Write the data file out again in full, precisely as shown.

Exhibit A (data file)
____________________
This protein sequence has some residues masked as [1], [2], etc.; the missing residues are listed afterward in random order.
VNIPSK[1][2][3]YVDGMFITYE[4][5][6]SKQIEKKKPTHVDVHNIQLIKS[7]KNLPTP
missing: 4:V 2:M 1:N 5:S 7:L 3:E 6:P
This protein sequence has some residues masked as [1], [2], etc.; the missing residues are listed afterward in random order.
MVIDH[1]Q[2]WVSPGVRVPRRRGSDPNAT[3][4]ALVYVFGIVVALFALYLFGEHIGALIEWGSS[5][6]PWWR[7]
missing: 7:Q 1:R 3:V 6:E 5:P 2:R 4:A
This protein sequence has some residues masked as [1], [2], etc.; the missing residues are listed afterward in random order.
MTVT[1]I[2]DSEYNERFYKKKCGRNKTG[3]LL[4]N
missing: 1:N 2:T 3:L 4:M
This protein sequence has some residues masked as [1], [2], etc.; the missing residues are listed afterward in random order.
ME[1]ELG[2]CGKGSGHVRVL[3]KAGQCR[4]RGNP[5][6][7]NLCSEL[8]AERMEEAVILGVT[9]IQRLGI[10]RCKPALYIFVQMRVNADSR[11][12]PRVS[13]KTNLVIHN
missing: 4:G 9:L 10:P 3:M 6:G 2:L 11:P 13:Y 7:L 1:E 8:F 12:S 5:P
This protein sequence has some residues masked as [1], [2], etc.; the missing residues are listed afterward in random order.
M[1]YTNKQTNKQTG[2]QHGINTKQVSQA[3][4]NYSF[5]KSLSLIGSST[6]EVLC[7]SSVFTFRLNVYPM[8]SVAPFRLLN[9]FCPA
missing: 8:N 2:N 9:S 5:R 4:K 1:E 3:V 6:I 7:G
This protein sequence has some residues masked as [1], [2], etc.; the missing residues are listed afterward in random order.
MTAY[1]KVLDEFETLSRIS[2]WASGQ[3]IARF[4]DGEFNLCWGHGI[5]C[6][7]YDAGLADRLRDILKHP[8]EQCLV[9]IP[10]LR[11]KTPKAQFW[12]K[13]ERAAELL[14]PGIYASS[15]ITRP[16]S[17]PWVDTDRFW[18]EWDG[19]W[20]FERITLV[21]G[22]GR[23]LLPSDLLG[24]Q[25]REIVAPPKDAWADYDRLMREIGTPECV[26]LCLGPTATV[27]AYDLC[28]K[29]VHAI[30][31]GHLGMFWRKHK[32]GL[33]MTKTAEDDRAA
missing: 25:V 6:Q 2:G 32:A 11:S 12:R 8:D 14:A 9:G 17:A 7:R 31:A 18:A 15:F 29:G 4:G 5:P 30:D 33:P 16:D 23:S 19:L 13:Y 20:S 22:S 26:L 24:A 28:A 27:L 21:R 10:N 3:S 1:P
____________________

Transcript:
This protein sequence has some residues masked as [1], [2], etc.; the missing residues are listed afterward in random order.
VNIPSK[1][2][3]YVDGMFITYE[4][5][6]SKQIEKKKPTHVDVHNIQLIKS[7]KNLPTP
missing: 4:V 2:M 1:N 5:S 7:L 3:E 6:P
This protein sequence has some residues masked as [1], [2], etc.; the missing residues are listed afterward in random order.
MVIDH[1]Q[2]WVSPGVRVPRRRGSDPNAT[3][4]ALVYVFGIVVALFALYLFGEHIGALIEWGSS[5][6]PWWR[7]
missing: 7:Q 1:R 3:V 6:E 5:P 2:R 4:A
This protein sequence has some residues masked as [1], [2], etc.; the missing residues are listed afterward in random order.
MTVT[1]I[2]DSEYNERFYKKKCGRNKTG[3]LL[4]N
missing: 1:N 2:T 3:L 4:M
This protein sequence has some residues masked as [1], [2], etc.; the missing residues are listed afterward in random order.
ME[1]ELG[2]CGKGSGHVRVL[3]KAGQCR[4]RGNP[5][6][7]NLCSEL[8]AERMEEAVILGVT[9]IQRLGI[10]RCKPALYIFVQMRVNADSR[11][12]PRVS[13]KTNLVIHN
missing: 4:G 9:L 10:P 3:M 6:G 2:L 11:P 13:Y 7:L 1:E 8:F 12:S 5:P
This protein sequence has some residues masked as [1], [2], etc.; the missing residues are listed afterward in random order.
M[1]YTNKQTNKQTG[2]QHGINTKQVSQA[3][4]NYSF[5]KSLSLIGSST[6]EVLC[7]SSVFTFRLNVYPM[8]SVAPFRLLN[9]FCPA
missing: 8:N 2:N 9:S 5:R 4:K 1:E 3:V 6:I 7:G
This protein sequence has some residues masked as [1], [2], etc.; the missing residues are listed afterward in random order.
MTAY[1]KVLDEFETLSRIS[2]WASGQ[3]IARF[4]DGEFNLCWGHGI[5]C[6][7]YDAGLADRLRDILKHP[8]EQCLV[9]IP[10]LR[11]KTPKAQFW[12]K[13]ERAAELL[14]PGIYASS[15]ITRP[16]S[17]PWVDTDRFW[18]EWDG[19]W[20]FERITLV[21]G[22]GR[23]LLPSDLLG[24]Q[25]REIVAPPKDAWADYDRLMREIGTPECV[26]LCLGPTATV[27]AYDLC[28]K[29]VHAI[30][31]GHLGMFWRKHK[32]GL[33]MTKTAEDDRAA
missing: 25:V 6:Q 2:G 32:A 11:S 12:R 8:D 14:A 9:G 17:A 7:R 31:A 18:A 15:F 29:G 4:G 5:P 30:D 33:P 16:D 23:S 19:L 13:Y 20:S 22:S 26:L 24:A 28:A 27:L 21:R 10:N 3:S 1:P